I'm the underachiever in my family. My parents also produced Harvard Medical School research director Thomas Stossel. Mom called him the one who had "a real job."
For years, my brother annoyed me by not embracing the libertarianism that changed my life. It bored him. He was comfortable in his Harvard cocoon. But then he realized that the anti-capitalist activists who fight with me on my TV show are also the people who make life more difficult for doctors, and for patients who want cures.
Lately, the anti-capitalists have become obsessed with "conflict of interest" in science—any trace of corporate money must poison honest medical research.
Obamacare includes a rule called the Physician Payment Sunshine Act. It orders companies that make medical products to disclose even bagels they serve doctors and anything valued above $10. On my TV show this week, Tom calls that "the conflict of interest mania … taking normal competition … into a witch hunt."
But doesn't corporate money tempt doctors to push inferior treatments and drugs? "People cheat for money," replied Tom. "But evidence that collaborations compromise clinical integrity and patient care is practically nonexistent. A voluminous 2009 Institute of Medicine report on 'Conflict of Interest in Medical Research' was unable to find evidence of a negative effect on patient outcomes."
How much good comes from corporate/research collaboration? I assumed that most new drugs and improved medical treatments come because of government-funded research. Tom's reply:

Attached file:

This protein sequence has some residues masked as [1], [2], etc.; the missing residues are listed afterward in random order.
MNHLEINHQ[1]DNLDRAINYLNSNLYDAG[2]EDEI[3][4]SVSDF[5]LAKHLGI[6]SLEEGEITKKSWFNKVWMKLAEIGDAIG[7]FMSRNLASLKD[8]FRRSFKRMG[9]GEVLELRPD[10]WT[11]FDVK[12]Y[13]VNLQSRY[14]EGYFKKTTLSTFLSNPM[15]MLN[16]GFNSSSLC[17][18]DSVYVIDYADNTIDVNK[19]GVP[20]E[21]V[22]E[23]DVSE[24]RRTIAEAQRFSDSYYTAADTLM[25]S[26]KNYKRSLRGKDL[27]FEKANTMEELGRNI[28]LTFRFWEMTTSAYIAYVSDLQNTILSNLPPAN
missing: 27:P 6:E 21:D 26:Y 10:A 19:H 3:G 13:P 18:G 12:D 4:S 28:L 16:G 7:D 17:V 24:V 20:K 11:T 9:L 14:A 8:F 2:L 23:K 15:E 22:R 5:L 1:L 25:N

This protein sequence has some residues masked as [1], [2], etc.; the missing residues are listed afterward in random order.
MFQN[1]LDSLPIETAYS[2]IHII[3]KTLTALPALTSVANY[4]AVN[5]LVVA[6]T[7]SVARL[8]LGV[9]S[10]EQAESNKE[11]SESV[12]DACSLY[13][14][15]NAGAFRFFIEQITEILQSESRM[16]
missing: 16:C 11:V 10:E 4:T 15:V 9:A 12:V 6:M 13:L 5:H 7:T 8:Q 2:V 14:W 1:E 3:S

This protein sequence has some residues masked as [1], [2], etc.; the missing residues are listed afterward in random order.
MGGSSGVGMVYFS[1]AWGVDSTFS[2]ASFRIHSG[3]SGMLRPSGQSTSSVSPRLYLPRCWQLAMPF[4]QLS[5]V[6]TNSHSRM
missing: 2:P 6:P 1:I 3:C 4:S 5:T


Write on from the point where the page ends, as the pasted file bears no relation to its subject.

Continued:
"I've lived off government-funded research my whole life. I've panhandled off your tax money. It's important. But the vast predominance of what gets products to patients comes from the private sector."
His epiphany came when he did work for the biotech company Biogen. Its board included Nobel Prize winners. One helped develop the hepatitis vaccine.
That probably wouldn't happen today, says Tom, because now the stock options the Nobel winner got are forbidden at research institutions like Harvard.
But without government regulation, what prevents greedy doctors and greedy medical device makers or drug companies from colluding?
Market competition. Other scientists will try to replicate dramatic findings and debunk false claims and sloppy scientists. Companies worry about scandal, lawsuits, the Food and Drug Administration, and recalls. They can't get rich unless their reputation is good.
The scientific process doesn't work through activists swooping in and pretending to be the guardians of careful research. As Tom writes in a forthcoming book, "Science's credibility derives from its delivery of durable discoveries." Similarly, sustained profits require products that actually work. Currently, the conflict of interest zealots have won the debate. Obamacare regulators are implementing the Sunshine Act. Who wins from the new regulation?
"The Sunshine Act is a boondoggle for accountants, compliance bureaucrats, and the legions of lawyers whom companies will hire to manage the regulations," says Tom. "These parasites will muddle through endless complexities, such as which entity of a global company actually pays physicians and must report the payments. There will be the questions of how to identify which physicians are being paid for what, such as how to account for $25 worth of bagels brought into a group practice office when it's unclear who actually ate the bagels."
Who loses? Patients. Few have the competence to interpret the disclosures, and because of the new rules, they'll have fewer new drugs. Hundreds of millions of dollars once applied to innovation will shift to "Sunshine" management.
"Do you want your doctor pilloried for eating a corporate bagel while getting useful product information that might benefit you?" asks Tom.
"Do you want your hospital hiring compliance officers instead of nurses or laboratory technicians? Do you want medical researchers censured for being paid by industry for discoveries that might save your life? … This will benefit predators: the media who want to embarrass doctors, the lawyers who sue doctors, and drug companies."
Markets do not automatically taint science. As with every other service the market provides, it is the anti-capitalist attitude that does more harm.